Jennifer weber knew early on that something wasn’t right with her son.
“He was growing like any ordinary boy, and then I noticed he had an insatiable thirst, could not quench his thirst, and then he started losing weight, for every sign and symptom I had an excuse,” said Jennifer Weber, Zack’s mother. “He went to his best friends house to play and after picking him up, the mother had said, ‘have you ever had him tested for diabetes?’”
A trip to Edward proved just that. Zack was diagnosed with Type One Diabetes, forever changing his life. Now Zack is paired with an insulin pump that delivers insulin to his blood stream. This has caused dramatic changes not just at home but at school as well.
“I have a little station in the classroom and I just go over there and I just poke my finger. Then I put the blood into the strip and then the meter shows me my number,” said Zack Weber.
Type One affects just five percent of those diagnosed with the disease, and typically hits at a young age.
“Type One usually are born with a defect, it acts a little more like an auto-immune illness and they’re born with a defect in their pancreas, it’s more of a matter of time before the body decides or the pancreas decides, it isn’t going to produce any more insulin,” said Certified Diabetes Educator, Celia Morelos.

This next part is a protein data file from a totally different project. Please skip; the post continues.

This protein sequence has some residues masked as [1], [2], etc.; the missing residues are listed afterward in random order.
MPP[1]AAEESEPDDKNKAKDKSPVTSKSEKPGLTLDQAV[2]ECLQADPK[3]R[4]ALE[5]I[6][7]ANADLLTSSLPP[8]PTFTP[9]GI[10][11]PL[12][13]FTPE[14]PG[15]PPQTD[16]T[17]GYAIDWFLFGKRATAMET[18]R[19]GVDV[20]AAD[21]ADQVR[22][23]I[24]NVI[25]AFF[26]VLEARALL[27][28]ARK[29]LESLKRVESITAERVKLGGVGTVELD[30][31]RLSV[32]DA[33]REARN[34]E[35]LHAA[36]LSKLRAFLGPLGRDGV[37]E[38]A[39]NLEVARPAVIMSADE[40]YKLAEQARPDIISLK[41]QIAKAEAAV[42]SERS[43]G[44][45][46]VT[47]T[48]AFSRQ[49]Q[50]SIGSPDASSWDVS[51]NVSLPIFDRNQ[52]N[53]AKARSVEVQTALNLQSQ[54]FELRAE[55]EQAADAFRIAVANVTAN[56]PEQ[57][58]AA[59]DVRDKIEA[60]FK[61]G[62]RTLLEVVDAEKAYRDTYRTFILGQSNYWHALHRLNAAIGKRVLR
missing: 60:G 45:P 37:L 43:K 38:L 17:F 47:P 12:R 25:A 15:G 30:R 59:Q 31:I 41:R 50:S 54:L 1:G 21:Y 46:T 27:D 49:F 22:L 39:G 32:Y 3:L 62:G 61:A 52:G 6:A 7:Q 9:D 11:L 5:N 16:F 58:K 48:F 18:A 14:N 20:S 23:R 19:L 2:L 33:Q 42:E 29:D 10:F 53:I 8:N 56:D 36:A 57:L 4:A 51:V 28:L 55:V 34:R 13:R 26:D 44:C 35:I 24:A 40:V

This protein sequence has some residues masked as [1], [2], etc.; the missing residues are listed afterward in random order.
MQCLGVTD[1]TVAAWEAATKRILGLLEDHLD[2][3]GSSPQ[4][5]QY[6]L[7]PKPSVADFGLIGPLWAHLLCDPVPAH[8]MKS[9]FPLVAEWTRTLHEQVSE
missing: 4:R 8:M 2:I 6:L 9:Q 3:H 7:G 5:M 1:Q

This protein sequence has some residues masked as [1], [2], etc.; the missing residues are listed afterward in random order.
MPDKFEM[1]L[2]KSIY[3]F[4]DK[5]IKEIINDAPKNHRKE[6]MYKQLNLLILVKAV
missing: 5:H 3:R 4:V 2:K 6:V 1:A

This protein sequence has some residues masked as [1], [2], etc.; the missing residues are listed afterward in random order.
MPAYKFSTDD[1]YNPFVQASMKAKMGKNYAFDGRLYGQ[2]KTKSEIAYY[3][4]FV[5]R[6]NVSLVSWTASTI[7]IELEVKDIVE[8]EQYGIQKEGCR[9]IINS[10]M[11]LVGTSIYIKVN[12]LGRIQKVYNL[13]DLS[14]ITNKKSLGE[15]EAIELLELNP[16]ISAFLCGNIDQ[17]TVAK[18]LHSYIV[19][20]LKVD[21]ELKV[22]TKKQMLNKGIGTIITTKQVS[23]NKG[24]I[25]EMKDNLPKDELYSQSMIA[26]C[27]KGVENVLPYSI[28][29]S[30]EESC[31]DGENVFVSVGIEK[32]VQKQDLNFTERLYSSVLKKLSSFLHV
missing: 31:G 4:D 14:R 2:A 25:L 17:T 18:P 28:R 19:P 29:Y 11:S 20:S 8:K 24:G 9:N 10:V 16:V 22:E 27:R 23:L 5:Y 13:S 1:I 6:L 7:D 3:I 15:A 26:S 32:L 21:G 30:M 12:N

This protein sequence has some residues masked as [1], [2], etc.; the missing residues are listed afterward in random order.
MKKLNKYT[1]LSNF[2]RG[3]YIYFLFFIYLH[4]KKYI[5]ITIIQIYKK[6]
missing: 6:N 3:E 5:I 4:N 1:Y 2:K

That’s different from Type Two, which is brought on when someone is overweight and cannot produce enough insulin to support the glucose levels in the body.
Jennifer feels that differentiating the two is important to help others better understand her son’s struggles.
“I would love to see a change in the name all together. Diabetes gets put under the umbrella and a lot of people think, oh did he eat too much sugar, will there be a cure, will he outgrow it, it’s the miscommunication between type one and type two. There is no cure, he will not outgrow it, until there is a cure he will live with diabetes type one,” said Zack’s mother, Jennifer Weber.
Though managing his diet and exercising will always be a part of his daily routine, at heart, Zack believes one thing.
“I’m just a regular kid having fun like anyone else,” said Zack.
He’s been able to go to camp, but Zack’s camp is a little different. The American Diabetes Association holds events that helps kids understand they can still have fun with this diagnoses.
“I’ve ben able to go to diabetes camp and diabetes overnight camp, which is a lot more fun, because it’s overnight. I’ve also gotten to learn how to snowboard because of “Riding on Insulin,” it’s a snowboarding camp for people with diabetes,” said Zack.
Jennifer is optimistic that Zack will continue to thrive with this disease.
“I’m hoping for bigger and better things each and every year. I think we’re getting closer to a cure and I feel very positive and optimistic that he will lead a very happy, healthy and normal life,” said Jennifer Weber.
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